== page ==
Tuesday, June 30, 2009

An American Hero

As the media is showing 24/7 coverage of Michael Jackson's death, with a bit of Farah Fawcett and Billy Mays thrown in, a real American hero got 4 minutes on Good Morning America this morning and will also be on World News with Charles Gibson this evening.

I met SGT Dan Powers and his wife soon after his arrival here in the States and a few times thereafter and was amazed at his condition when he arrived and his recovery. As things happen when soldiers move on to facilites closer to their home bases, we lost touch. (What's funny is that I've had SGT Powers and his wife on my mind for the past few weeks) We lost touch until this morning and this wonderful piece that aired on Good Morning America: SGT Dan Powers Take 4 minutes and check out this man and his story. I am awe-struck, amazed and honored that I've had the privledge of meeting this hero.

SGT Powers and the men and women of our Armed Forces are America's true heroes. So many of our wounded fight to stay in the service and we don't hear much, if anything, of their fight. We hear next to nothing of those who are able to stay in and deploy--like SGT Powers.

God Bless SGT Powers! Keep safe, sir.

Tuesday, June 23, 2009

Secretary of State Thanks the Volunteers at WRAMC

I was invited to represent Soldiers' Angels at a reception honoring WRAMC volunteers. Dr. Robert Gates was our host and he gave a wonderful speech, in front of Walter Reed hospital staff, patients and volunteers, thanking us for the work we do.

It is impressive, seeing how many organizations have stepped up to care for our warriors and their families. None of us do this for the gratitude or for any recognition: what we do, we do from our heart, because we too, have a sense of service to our country and those who sacrifice so much on our behalf.

Being one of the first in line for the photos (right place, right time I guess) I was able to meet Dr. Gates, thank him for his service and coin him. Though he met many amazing volunteers yesterday, I hope he gets a chance to take a look at the lovely Soldiers' Angels coin and the message: "May We Never Forget". I believe I caught him by surprise and I did not receive a coin back, but as I wrote earlier, we don't do this for the recognition, we do it because its the right thing to do. Afterwards, we were treated to tasty hot dogs, lemonade and ice cream sandwiches which really hit the spot on a very warm day.

Saturday, May 23, 2009

Memorial Day 2009

This weekend is Memorial Day Weekend. Most have plans made for the "3 B's"--BBQ, beer and beach. Many do not know what Memorial Day really means........a day that commemorates United States men and women who died while serving our country in military service. We must never forget their sacrifices nor should we ever take the freedoms they died protecting for granted. Freedom is the greatest gift--we should always remember these heroes and their sacrifices.

I want to share a post from Blackfive about another hero, SGT John Hoxie.....An American Hero......Airborne All the Way!

Posted By Blackfive

Army Sgt. John Hoxie, who lost an arm and a leg during combat in Iraq, watches 82nd Airborne Division paratroopers run down Longstreet Road on Fort Bragg, N.C., during Division Run, the kickoff event for this year's All American Week celebration May 18 - 21. Hoxie has been recuperating from his wounds at Walter Reed Army Medical Center, but journeyed to Fort Bragg to take part in All American Week and see friends from his old unit, Company C, 1st Battalion, 325th Airborne Infantry Regiment, 2nd U.S.Army photo by Staff Sgt. Mike Pryor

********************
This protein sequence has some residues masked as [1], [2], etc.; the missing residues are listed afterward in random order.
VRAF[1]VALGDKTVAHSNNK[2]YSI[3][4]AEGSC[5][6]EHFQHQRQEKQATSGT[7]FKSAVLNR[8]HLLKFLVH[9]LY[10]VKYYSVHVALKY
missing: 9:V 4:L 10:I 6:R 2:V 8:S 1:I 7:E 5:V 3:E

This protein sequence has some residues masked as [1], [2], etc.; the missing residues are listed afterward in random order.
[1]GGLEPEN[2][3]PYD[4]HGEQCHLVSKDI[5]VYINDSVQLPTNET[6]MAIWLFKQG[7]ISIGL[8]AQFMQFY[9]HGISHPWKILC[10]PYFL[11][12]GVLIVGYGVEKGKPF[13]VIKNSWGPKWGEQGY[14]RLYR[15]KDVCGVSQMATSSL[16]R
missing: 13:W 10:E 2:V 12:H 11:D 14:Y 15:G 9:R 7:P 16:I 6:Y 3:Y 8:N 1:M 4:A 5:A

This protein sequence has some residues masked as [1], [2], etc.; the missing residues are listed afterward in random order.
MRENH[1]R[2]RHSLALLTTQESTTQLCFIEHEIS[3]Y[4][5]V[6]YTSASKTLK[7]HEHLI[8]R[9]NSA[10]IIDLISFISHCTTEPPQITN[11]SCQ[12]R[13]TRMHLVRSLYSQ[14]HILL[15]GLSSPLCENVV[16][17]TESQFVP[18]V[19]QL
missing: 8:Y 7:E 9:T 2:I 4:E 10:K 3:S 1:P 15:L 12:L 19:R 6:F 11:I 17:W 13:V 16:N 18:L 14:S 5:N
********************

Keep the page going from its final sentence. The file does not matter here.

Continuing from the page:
A Warrior Returns

May 21, 2009
Army News Service
By SSG Mike Pryor

FORT BRAGG, N.C. - Of all the people who gathered on a gray and rainy Monday morning to watch the 82nd Airborne Division kick off its annual All American Week celebration with a division-wide cohesion run, perhaps no one faced more obstacles to be there than Sgt. John Hoxie.

Hoxie, 24, lost his left arm and leg to an I.E.D. while serving with the 82nd in Iraq in 2007.

For almost two years, he has been recovering from his wounds at Walter Reed Army Medical Center in Silver Spring, Md. Despite his injuries, and the fact that he was only recently cleared to travel by his doctors, the Philippi, W.V. native was determined take part in this year's celebration.

The morning of the run, Hoxie watched the runners pass by from his motorized wheelchair. He showed little sign of the emotions that were running through him. It was only when Paratroopers from his unit let out a cheer when they saw him that Hoxie cracked a smile.

"I'm just glad to be here. It's been a goal for a while," Hoxie said, "other people (at Walter Reed) are like 'I can't wait to get out,' but I can't wait to get back."

Hoxie's battalion commander, Lt. Col. Patrick Hynes, said Hoxie was a role model for Soldiers everywhere.

"After all his injuries and rehabilitation he's been through, he still wants nothing more than to be a part of the unit. That says it all about him and about the kind of unit he belongs to," Hynes said.

Although All American Week was the first time Hoxie has been back to Fort Bragg since being injured, he never came off the rolls at his unit, Company C, 1st Battalion, 325th Airborne Infantry Regiment, 2nd Brigade Combat Team. And Hoxie never stopped thinking of himself as a part of the team.

"I try to think of myself as just a regular Soldier with a mission to do," Hoxie said.
Hoxie was doing his mission on Aug. 20, 2007, on a combat foot patrol in Iraq, when he stepped on a pressure-activated I.E.D.

"It felt like time was moving really slow . . . I started to call out 'I.E.D.!' but it blew up," Hoxie said.

Hoxie's friend Staff Sgt. Evan Mace was the first person to reach him after the explosion.

"His leg was disintegrated, and his hand was missing," Mace said.

Hoxie was evacuated to a hospital in Baghdad where he was stabilized, and then transported back to the United States for treatment. At Walter Reed, he underwent a grueling series of surgeries, and had to make the agonizing decision to have his left hand amputated in order to be fitted with a prosthetic. Then the real hard work began - re-learning how to do everyday tasks with two artificial limbs.